As part of our social responsibility, we installed a Trial Recharge Shaft, at our own cost, in the flood-prone plains of Haryana. These plains experience annual inundation during monsoon as they sit below the mountains of Himachal Pradesh.

Our Endeavor

  1. We drilled the trial bore to appropriate depth to take advantage of soil strata having good absorption capacity and developed the recharge shaft following our standard basic design.
  • We deployed custom-designed Hume pipes, with a special 3 feet diameter and 8 feet length. These pipes featured holes of varying diameters (2, 4, and 6 inches) to facilitate water entry into the Recharge Shaft. Positioned at an 8 ft. length, 5 ft. of the pipe submerged into the ground, with 2-inch diameter holes positioned about 6 inches above the ground. Hole sizes are arranged in increasing order, considering the diminishing quantity of suspended silt as the water level rises.
  • A wire mesh barricade, standing at a height of 3 ft., was grouted around the Hume pipe, 3 feet away in all directions. We fill the space within the Hume pipe, between the pipe and the wire fencing with aggregate. This system prevents entry of suspended leaves, paper, polythene, and captures a portion of the suspended silt by reducing velocity. We then cover the top of the structure with wire mesh and aggregate.

These structures effectively mitigate the impact of running or collected rainwater, preventing serious damage to field soil or crops.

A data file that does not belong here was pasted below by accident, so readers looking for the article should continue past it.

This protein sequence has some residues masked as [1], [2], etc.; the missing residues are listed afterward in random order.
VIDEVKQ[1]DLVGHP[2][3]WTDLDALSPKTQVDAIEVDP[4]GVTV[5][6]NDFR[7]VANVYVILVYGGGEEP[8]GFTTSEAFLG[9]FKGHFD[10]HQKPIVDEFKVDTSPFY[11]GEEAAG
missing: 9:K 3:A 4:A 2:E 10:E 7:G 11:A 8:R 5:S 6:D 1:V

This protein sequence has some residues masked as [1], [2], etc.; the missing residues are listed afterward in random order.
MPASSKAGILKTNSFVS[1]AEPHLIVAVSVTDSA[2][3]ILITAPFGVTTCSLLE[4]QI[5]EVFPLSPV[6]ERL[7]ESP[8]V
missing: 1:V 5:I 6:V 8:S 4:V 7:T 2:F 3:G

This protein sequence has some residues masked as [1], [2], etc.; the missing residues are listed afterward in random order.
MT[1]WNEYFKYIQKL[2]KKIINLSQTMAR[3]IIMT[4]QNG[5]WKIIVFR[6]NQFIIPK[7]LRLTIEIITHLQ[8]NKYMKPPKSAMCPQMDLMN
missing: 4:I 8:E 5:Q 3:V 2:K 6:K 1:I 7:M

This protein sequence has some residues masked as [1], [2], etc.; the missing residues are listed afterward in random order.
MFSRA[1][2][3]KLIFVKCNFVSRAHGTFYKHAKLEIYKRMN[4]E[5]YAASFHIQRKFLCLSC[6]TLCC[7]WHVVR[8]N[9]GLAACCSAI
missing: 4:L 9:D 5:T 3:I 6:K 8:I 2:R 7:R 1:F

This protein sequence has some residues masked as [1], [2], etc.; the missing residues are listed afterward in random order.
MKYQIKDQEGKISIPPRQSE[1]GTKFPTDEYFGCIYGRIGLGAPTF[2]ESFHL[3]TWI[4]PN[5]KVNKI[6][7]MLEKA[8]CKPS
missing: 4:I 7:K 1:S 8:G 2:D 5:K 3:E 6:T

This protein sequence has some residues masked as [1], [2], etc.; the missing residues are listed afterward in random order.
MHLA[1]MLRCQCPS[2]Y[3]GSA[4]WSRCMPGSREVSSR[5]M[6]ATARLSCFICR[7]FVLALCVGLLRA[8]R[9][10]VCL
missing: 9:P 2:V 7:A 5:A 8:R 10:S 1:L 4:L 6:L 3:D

It’s noteworthy that each recharge shaft maintains a consistent intake speed, with observed likely intake flow around 200 cubic meters per day.

               Triumph is attainable solely through proactive endeavors.  

Preparing for the Worst: Mountain Lakes and Natural Catastrophes

Parts of Asia and South America have mountain regions prone to a high risk of flooding due to mountain lakes breaches and bursts.

In India, the Himalayas are home to a large number of glaciers. States like Jammu & Kashmir, Ladakh, Uttarakhand, Sikkim, Arunachal Pradesh, Assam and Himachal Pradesh are vulnerable to this phenomenon because of a large number of mountain lakes.

Mountain lakes often have base and walls made of debris and loose rocks. As the climate warms, new lakes are forming, and the dimensions of existing lakes are increasing in size, causing them to hold even larger quantities of water.

Over time, snow accumulated in mountainous regions compressed into glacial ice.  As temperatures rise, glaciers melt and carving large arena shaped depressions in the landscape. Retreating glaciers leave behind rocks and debris creating a wall or a natural dam to block the flow of water.

Various geological processes, such as tectonic activity, create natural depressions in mountains when movements in the Earth’s crust occur. Water flows from snow-melt, seasonal rainfall or cloud bursts replenish glacial lakes or mountain lakes  in elevated regions. 

Increasing changes in climate patterns, including more intense and frequent storms, altered precipitation patterns, and temperature variations are already influencing the hydrological cycle globally. The unique topography of mountains enhances the likelihood of notable phenomenon which leads to massive flash floods.

The dynamic mountain landscape, combined with natural and human-induced factors, contributes to the complexity of water flow patterns. These complex factors lead to increased volume and velocity of water flow from mountains to downstream plains. This causes flooding, potential damage to buildings and crops downstream.

Here is a clip from recordings done by our team from such locations.